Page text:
Mayor Applauds Gun Bill, But it’s Stuck
Chicago Mayor Rahm Emanuel and Police Superintendent Eddie Johnson on Monday commended the Illinois House for passing a long sought-after measure cracking down on people caught multiple times for illegal gun possession, but perhaps they were too quick with their praise.
The measure is effectively stalled, after a legislator put a procedural hold on it with, he says, support of the chamber’s black legislators.
“We believe this bill is incomplete in its current formation. We are seeking to work on a holistic solution that includes revenue to impacted communities that will fully fund violence prevention programs, enhance public educational opportunities, job programs while also allowing police officers the tools needed to properly identify gun offenders,” Rep. Thaddeus Jones, D-Calumet City, said in a statement. “We believe gun violence should be declared a public health crisis and we will review the timetable on the hold and will work for a better solution. This bill does not provide that solution."
Jones was able to file what’s known as a “motion to reconsider” because he was one of the 70 members to vote for it.
The House’s top Republican, Minority Leader Jim Durkin of Western Springs, was the measure’s sponsor, and called the move “unfortunate.”
“This is the kind of stuff we expect, unfortunately, in these last waning hours of the legislature. It’s just gamesmanship,” he said. “I’ve bent over backwards on this legislation to give many accommodations to the Black Caucus ... at some point you’ve got to be reasonable.”
Durkin says he will seek to toss Jones’ maneuver.
Though the measure doesn’t require minimum sentences, it does enhance presumptive sentencing guidelines, so that if someone with a prior felony firearm offense is again found to illegally have a gun, he or she would go to prison longer; a judge would have to explain their reasoning for not following those guidelines.
In a bid to make the measure more palatable to critics who say that it will drive up the state’s prison population at a time the state can ill-afford it (and as Gov. Bruce Rauner is seeking to reduce the inmate population by 25 percent by 2025), the plan reduces the felony charge for non-violent vehicle burglary, and – at prosecutors’ discretion – allows first-time, non-violent offenders under the age of 20 to enter a diversion program instead of prison.
Black Caucus members fought stridently against the plan during the lengthy, and sometimes contentious, debate on Senate Bill 1722: Rep. LaShawn Ford, D-Chicago, said that it’s the wrong time given a federal investigation that showed a pattern of excessive force by CPD, Rep. Rita Mayfield, D-Waukegan, challenged why the measure applies statewide if it’s aimed at Chicago crime and Rep. Litesa Wallace, D-Rockford, said that the focus should instead be on resources to hire more police who can catch shooters as “if people are certain they are not going to be caught … they will run amok.”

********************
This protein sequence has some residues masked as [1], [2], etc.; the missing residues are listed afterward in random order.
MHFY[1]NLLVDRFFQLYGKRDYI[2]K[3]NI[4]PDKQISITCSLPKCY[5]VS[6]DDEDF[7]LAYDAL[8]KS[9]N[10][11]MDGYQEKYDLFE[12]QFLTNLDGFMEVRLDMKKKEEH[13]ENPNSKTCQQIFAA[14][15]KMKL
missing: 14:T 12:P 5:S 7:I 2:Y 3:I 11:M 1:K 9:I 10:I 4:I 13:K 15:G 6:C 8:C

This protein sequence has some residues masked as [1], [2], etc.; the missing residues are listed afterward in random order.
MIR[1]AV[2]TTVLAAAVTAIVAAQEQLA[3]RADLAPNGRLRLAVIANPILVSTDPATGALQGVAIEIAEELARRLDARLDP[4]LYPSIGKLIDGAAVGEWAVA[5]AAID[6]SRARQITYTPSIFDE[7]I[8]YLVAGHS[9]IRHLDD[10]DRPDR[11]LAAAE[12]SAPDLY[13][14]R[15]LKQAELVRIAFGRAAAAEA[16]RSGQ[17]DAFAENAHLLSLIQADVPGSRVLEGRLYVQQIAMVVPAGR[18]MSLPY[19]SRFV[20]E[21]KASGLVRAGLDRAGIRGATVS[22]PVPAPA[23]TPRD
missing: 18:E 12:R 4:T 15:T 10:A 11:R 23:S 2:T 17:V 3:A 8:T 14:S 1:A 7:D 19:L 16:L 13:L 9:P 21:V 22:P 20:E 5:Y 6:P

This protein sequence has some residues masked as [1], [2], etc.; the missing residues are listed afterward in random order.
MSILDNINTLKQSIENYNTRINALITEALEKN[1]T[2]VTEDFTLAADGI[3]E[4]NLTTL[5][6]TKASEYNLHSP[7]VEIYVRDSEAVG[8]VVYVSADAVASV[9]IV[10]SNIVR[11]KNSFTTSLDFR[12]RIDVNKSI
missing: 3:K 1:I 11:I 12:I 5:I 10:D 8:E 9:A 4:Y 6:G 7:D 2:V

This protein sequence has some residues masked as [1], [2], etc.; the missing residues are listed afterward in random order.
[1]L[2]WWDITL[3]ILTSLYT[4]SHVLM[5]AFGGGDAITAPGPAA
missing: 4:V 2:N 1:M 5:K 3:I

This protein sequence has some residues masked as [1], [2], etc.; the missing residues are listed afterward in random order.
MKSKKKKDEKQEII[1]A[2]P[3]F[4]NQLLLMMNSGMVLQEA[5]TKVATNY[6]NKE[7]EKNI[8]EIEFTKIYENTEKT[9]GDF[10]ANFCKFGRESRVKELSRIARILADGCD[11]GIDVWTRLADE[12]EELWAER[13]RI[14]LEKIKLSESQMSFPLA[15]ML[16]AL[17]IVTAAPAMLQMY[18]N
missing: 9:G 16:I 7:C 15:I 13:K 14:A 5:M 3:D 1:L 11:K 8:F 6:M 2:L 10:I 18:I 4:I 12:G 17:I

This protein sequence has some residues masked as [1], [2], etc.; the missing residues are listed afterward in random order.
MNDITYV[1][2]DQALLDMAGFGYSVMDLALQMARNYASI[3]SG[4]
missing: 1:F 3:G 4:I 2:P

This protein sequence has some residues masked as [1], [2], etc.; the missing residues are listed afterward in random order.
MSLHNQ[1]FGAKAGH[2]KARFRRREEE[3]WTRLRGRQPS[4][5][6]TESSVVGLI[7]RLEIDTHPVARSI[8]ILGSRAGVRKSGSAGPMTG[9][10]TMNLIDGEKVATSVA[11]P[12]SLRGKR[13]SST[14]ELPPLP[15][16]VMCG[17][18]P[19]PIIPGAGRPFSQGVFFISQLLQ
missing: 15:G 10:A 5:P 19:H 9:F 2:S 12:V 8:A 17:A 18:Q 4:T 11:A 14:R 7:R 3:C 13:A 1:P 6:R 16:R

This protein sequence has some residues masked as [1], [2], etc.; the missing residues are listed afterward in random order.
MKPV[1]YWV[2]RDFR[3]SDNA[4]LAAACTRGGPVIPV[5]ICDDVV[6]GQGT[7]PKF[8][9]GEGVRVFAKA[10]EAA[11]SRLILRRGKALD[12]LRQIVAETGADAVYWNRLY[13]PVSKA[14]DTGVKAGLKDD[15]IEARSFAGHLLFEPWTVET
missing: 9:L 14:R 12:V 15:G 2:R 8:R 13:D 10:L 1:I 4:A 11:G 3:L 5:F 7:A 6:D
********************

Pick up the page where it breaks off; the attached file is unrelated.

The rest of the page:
“It just goes to show you how racist all of this is,” said Rep. Mary Flowers, D-Chicago, as she argued that Chicago’s violence stems from systemic racism that has kept African-Americans in a cycle of poverty.
Johnson twice visited Springfield this year to lobby for the bill, which he told lawmakers would cut Chicago violence by half within three years.
Emanuel and Johnson’s joint statement following the House vote said that the bill “would finally hold repeat gun offenders responsible for their crimes, and It (sic) is an important step to improving public safety in Chicago and Illinois, along with expanding alternatives to incarceration for first-time non-violent offenders, investing in economic development and strengthening social services.”
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May 29: Illinois legislators are under the gun to pass Illinois’ first complete budget since July 2015. The spring session ends Wednesday, though with time running short it seems more likely that the deadline will be put off until the end of June.
May 28: Lawmakers heard tales of woe Sunday as the Illinois House resumed what’s supposed to be the swan song of the annual spring session. There is, increasingly, a prevailing sentiment that the Democratic-led General Assembly will fail to pass a budget by May 31.
May 26: A new round of finger-pointing played out as Illinois lawmakers left the capitol Friday for a mini Memorial Day weekend break.